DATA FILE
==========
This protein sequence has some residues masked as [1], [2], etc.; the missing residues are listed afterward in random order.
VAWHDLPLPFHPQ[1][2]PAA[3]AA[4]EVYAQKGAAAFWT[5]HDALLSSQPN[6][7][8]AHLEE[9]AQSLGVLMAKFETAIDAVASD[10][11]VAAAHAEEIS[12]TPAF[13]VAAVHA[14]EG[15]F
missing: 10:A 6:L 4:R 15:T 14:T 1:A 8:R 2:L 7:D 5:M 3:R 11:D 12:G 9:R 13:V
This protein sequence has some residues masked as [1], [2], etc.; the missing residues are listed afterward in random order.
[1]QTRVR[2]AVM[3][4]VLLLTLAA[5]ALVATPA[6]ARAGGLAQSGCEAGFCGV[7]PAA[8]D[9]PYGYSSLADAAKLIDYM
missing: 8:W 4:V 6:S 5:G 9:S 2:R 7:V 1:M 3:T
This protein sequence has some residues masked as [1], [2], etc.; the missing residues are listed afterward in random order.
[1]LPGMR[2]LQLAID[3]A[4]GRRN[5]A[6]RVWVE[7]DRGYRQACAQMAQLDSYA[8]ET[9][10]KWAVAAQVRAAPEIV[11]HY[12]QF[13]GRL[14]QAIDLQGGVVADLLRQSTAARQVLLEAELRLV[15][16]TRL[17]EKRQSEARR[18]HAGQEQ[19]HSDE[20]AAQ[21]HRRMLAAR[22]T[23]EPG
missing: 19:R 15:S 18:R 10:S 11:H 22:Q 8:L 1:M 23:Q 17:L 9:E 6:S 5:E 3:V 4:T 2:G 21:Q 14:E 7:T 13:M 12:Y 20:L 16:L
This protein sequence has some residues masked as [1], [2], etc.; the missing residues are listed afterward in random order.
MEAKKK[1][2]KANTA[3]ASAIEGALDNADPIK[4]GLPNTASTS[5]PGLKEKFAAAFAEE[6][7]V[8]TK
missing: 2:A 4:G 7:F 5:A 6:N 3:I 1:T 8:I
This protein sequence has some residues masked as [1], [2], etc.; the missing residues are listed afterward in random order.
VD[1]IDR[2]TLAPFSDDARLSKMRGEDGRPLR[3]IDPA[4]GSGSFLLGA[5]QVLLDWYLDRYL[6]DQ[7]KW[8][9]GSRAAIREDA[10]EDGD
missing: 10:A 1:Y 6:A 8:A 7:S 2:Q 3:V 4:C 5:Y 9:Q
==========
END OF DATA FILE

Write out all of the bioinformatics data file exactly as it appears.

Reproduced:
This protein sequence has some residues masked as [1], [2], etc.; the missing residues are listed afterward in random order.
VAWHDLPLPFHPQ[1][2]PAA[3]AA[4]EVYAQKGAAAFWT[5]HDALLSSQPN[6][7][8]AHLEE[9]AQSLGVLMAKFETAIDAVASD[10][11]VAAAHAEEIS[12]TPAF[13]VAAVHA[14]EG[15]F
missing: 10:A 6:L 4:R 15:T 14:T 1:A 8:R 2:L 7:D 5:M 3:R 11:D 12:G 9:R 13:V
This protein sequence has some residues masked as [1], [2], etc.; the missing residues are listed afterward in random order.
[1]QTRVR[2]AVM[3][4]VLLLTLAA[5]ALVATPA[6]ARAGGLAQSGCEAGFCGV[7]PAA[8]D[9]PYGYSSLADAAKLIDYM
missing: 8:W 4:V 6:S 5:G 9:S 2:R 7:V 1:M 3:T
This protein sequence has some residues masked as [1], [2], etc.; the missing residues are listed afterward in random order.
[1]LPGMR[2]LQLAID[3]A[4]GRRN[5]A[6]RVWVE[7]DRGYRQACAQMAQLDSYA[8]ET[9][10]KWAVAAQVRAAPEIV[11]HY[12]QF[13]GRL[14]QAIDLQGGVVADLLRQSTAARQVLLEAELRLV[15][16]TRL[17]EKRQSEARR[18]HAGQEQ[19]HSDE[20]AAQ[21]HRRMLAAR[22]T[23]EPG
missing: 19:R 15:S 18:R 10:S 11:H 22:Q 8:L 1:M 23:Q 17:L 9:E 6:S 5:E 3:V 4:T 2:G 21:Q 14:E 7:T 13:M 12:Y 20:L 16:L
This protein sequence has some residues masked as [1], [2], etc.; the missing residues are listed afterward in random order.
MEAKKK[1][2]KANTA[3]ASAIEGALDNADPIK[4]GLPNTASTS[5]PGLKEKFAAAFAEE[6][7]V[8]TK
missing: 2:A 4:G 7:F 5:A 6:N 3:I 1:T 8:I
This protein sequence has some residues masked as [1], [2], etc.; the missing residues are listed afterward in random order.
VD[1]IDR[2]TLAPFSDDARLSKMRGEDGRPLR[3]IDPA[4]GSGSFLLGA[5]QVLLDWYLDRYL[6]DQ[7]KW[8][9]GSRAAIREDA[10]EDGD
missing: 10:A 1:Y 6:A 8:A 7:S 2:Q 3:V 4:C 5:Y 9:Q